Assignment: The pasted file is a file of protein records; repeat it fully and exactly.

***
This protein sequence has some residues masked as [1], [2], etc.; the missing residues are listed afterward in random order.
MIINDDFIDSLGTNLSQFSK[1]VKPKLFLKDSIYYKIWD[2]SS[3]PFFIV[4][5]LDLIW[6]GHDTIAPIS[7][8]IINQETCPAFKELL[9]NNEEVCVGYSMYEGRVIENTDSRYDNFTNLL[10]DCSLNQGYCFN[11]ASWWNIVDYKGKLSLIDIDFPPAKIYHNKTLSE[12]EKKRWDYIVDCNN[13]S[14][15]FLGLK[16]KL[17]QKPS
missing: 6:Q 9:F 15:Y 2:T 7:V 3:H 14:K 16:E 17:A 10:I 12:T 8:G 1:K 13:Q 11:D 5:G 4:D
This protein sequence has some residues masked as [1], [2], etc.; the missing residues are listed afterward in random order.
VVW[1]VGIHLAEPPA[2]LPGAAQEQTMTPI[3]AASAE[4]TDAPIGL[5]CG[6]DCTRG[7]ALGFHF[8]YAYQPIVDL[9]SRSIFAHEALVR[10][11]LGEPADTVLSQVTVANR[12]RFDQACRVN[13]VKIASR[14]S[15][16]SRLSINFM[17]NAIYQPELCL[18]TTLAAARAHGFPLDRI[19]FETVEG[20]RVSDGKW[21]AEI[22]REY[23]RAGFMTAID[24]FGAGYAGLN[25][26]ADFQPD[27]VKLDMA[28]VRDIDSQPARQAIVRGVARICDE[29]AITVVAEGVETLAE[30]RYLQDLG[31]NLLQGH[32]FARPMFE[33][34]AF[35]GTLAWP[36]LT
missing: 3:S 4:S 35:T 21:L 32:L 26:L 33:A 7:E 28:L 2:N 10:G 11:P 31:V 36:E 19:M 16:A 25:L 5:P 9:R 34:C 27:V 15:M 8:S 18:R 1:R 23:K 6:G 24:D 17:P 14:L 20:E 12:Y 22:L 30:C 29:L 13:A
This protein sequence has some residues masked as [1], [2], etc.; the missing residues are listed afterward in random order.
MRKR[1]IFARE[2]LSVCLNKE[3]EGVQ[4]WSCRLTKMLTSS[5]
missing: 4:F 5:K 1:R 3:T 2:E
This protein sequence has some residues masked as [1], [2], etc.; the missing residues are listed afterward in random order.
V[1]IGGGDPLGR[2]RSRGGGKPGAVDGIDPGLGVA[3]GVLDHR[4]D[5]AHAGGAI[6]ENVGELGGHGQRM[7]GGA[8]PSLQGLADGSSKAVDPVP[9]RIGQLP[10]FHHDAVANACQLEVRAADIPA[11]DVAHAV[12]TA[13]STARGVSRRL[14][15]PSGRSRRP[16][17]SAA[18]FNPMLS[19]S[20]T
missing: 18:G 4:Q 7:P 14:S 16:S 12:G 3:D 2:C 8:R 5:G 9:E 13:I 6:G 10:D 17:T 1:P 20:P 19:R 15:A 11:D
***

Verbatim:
This protein sequence has some residues masked as [1], [2], etc.; the missing residues are listed afterward in random order.
MIINDDFIDSLGTNLSQFSK[1]VKPKLFLKDSIYYKIWD[2]SS[3]PFFIV[4][5]LDLIW[6]GHDTIAPIS[7][8]IINQETCPAFKELL[9]NNEEVCVGYSMYEGRVIENTDSRYDNFTNLL[10]DCSLNQGYCFN[11]ASWWNIVDYKGKLSLIDIDFPPAKIYHNKTLSE[12]EKKRWDYIVDCNN[13]S[14][15]FLGLK[16]KL[17]QKPS
missing: 6:Q 9:F 15:Y 2:T 7:V 3:H 14:K 16:E 17:A 10:I 12:T 8:G 1:K 13:Q 11:D 5:G 4:D
This protein sequence has some residues masked as [1], [2], etc.; the missing residues are listed afterward in random order.
VVW[1]VGIHLAEPPA[2]LPGAAQEQTMTPI[3]AASAE[4]TDAPIGL[5]CG[6]DCTRG[7]ALGFHF[8]YAYQPIVDL[9]SRSIFAHEALVR[10][11]LGEPADTVLSQVTVANR[12]RFDQACRVN[13]VKIASR[14]S[15][16]SRLSINFM[17]NAIYQPELCL[18]TTLAAARAHGFPLDRI[19]FETVEG[20]RVSDGKW[21]AEI[22]REY[23]RAGFMTAID[24]FGAGYAGLN[25][26]ADFQPD[27]VKLDMA[28]VRDIDSQPARQAIVRGVARICDE[29]AITVVAEGVETLAE[30]RYLQDLG[31]NLLQGH[32]FARPMFE[33][34]AF[35]GTLAWP[36]LT
missing: 3:S 4:S 35:T 21:L 32:L 26:L 33:A 7:E 28:L 2:N 10:G 11:P 31:V 36:E 19:M 16:A 25:L 5:P 9:R 34:C 27:V 15:M 8:S 18:R 1:R 23:K 6:G 24:D 17:P 14:L 20:E 12:Y 22:L 30:C 29:L 13:A
This protein sequence has some residues masked as [1], [2], etc.; the missing residues are listed afterward in random order.
MRKR[1]IFARE[2]LSVCLNKE[3]EGVQ[4]WSCRLTKMLTSS[5]
missing: 4:F 5:K 1:R 3:T 2:E
This protein sequence has some residues masked as [1], [2], etc.; the missing residues are listed afterward in random order.
V[1]IGGGDPLGR[2]RSRGGGKPGAVDGIDPGLGVA[3]GVLDHR[4]D[5]AHAGGAI[6]ENVGELGGHGQRM[7]GGA[8]PSLQGLADGSSKAVDPVP[9]RIGQLP[10]FHHDAVANACQLEVRAADIPA[11]DVAHAV[12]TA[13]STARGVSRRL[14][15]PSGRSRRP[16][17]SAA[18]FNPMLS[19]S[20]T
missing: 18:G 4:Q 7:P 14:S 16:S 12:G 3:D 2:C 8:R 5:G 9:E 13:I 6:G 10:D 17:T 1:P 20:P 19:R 15:A 11:D